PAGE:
The intent of half-day workshops and/or retreats is to introduce participants within the workplace arena to the benefits of mindfulness. Since experiencing mindfulness is significantly more powerful and instructive than just talking about it, the basis of the workplace program is experiential, interactive, supportive, and educational. The format can be tailored or changed to fit the particular needs of the organization. Here is a general outline of a half-day workshop:

Didactic Component:
We begin with a brief didactic piece introducing theoretical, historical and research background regarding mindfulness and meditation. The biological underpinnings of stress and mind-body work will be addressed.

Experiential Component:
Actually experiencing a variety of mindfulness practices, with guided instruction in:

• Mindful Meditation Practice- these include formal practice: guided, silent and dynamic meditations, as well as, informal practice: incorporating mindfulness into daily interactions and living.

Participants work with the conscious mind to stay alert, focused and centered on a daily basis even during the busiest of days.

Body awareness and how to calm the nervous system are practiced.

Attention is given to the interconnectedness between mind, emotions and physical sensations/symptoms, by obtaining more control through mindful practice.

• Gentle Stretching and Mindful Physical Motion- simple bodywork suitable for all, which can be modified for physical limitations; promotes individual awareness of physical conditions as they connect with one’s emotional self.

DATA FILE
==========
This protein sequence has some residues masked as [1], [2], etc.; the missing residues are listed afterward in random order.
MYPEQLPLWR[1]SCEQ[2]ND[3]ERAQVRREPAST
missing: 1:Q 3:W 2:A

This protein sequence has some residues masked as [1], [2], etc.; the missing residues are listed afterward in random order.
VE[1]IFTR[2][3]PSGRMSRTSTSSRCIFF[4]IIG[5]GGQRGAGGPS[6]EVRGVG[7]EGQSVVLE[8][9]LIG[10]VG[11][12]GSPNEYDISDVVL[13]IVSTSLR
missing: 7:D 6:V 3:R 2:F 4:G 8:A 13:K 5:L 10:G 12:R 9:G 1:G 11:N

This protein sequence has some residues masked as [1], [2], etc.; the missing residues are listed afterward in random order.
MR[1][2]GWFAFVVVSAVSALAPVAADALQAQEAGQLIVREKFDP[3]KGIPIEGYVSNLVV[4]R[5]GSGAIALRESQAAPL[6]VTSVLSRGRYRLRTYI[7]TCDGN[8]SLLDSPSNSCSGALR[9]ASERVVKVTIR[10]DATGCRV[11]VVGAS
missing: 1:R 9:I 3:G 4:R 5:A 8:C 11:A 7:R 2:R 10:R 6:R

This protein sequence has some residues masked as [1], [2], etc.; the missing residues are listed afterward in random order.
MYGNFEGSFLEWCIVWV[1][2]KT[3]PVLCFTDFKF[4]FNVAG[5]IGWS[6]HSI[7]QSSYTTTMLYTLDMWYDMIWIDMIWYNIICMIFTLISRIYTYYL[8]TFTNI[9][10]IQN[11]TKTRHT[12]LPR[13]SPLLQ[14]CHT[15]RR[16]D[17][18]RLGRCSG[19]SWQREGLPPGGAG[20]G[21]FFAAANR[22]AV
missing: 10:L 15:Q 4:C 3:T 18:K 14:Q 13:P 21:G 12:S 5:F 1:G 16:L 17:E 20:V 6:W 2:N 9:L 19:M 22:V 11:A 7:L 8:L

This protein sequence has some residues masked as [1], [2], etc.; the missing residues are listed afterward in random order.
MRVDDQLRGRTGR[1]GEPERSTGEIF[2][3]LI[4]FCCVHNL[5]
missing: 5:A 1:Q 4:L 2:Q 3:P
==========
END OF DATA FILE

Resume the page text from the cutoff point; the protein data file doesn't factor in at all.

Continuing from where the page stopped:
• Breath Work- become aware of the power of the breath in returning to the present moment, by “turning off” reactionary stress patterns and when not needed turning off the “fight or flight” mechanism.

Interactive Component:

• Time given for further understanding of mindfulness through questions, brief discussions, and by processing experiences.

• Explore potential opportunities for applying mindfulness within the workplace and into daily living.

Supportive Component:
A safe and caring environment conducive toward acceptance and a deeply engaging learning environment are created through:

• Confidentiality up held by all who attend

• Mutual respect by participants and facilitator

• Knowledgeable and skilled facilitator with genuine warmth

Note: Specific meditations including original meditative music performed by Robert Foster may be requested. See Dr. Foster’s Biography.

Contact: (706) 312-6885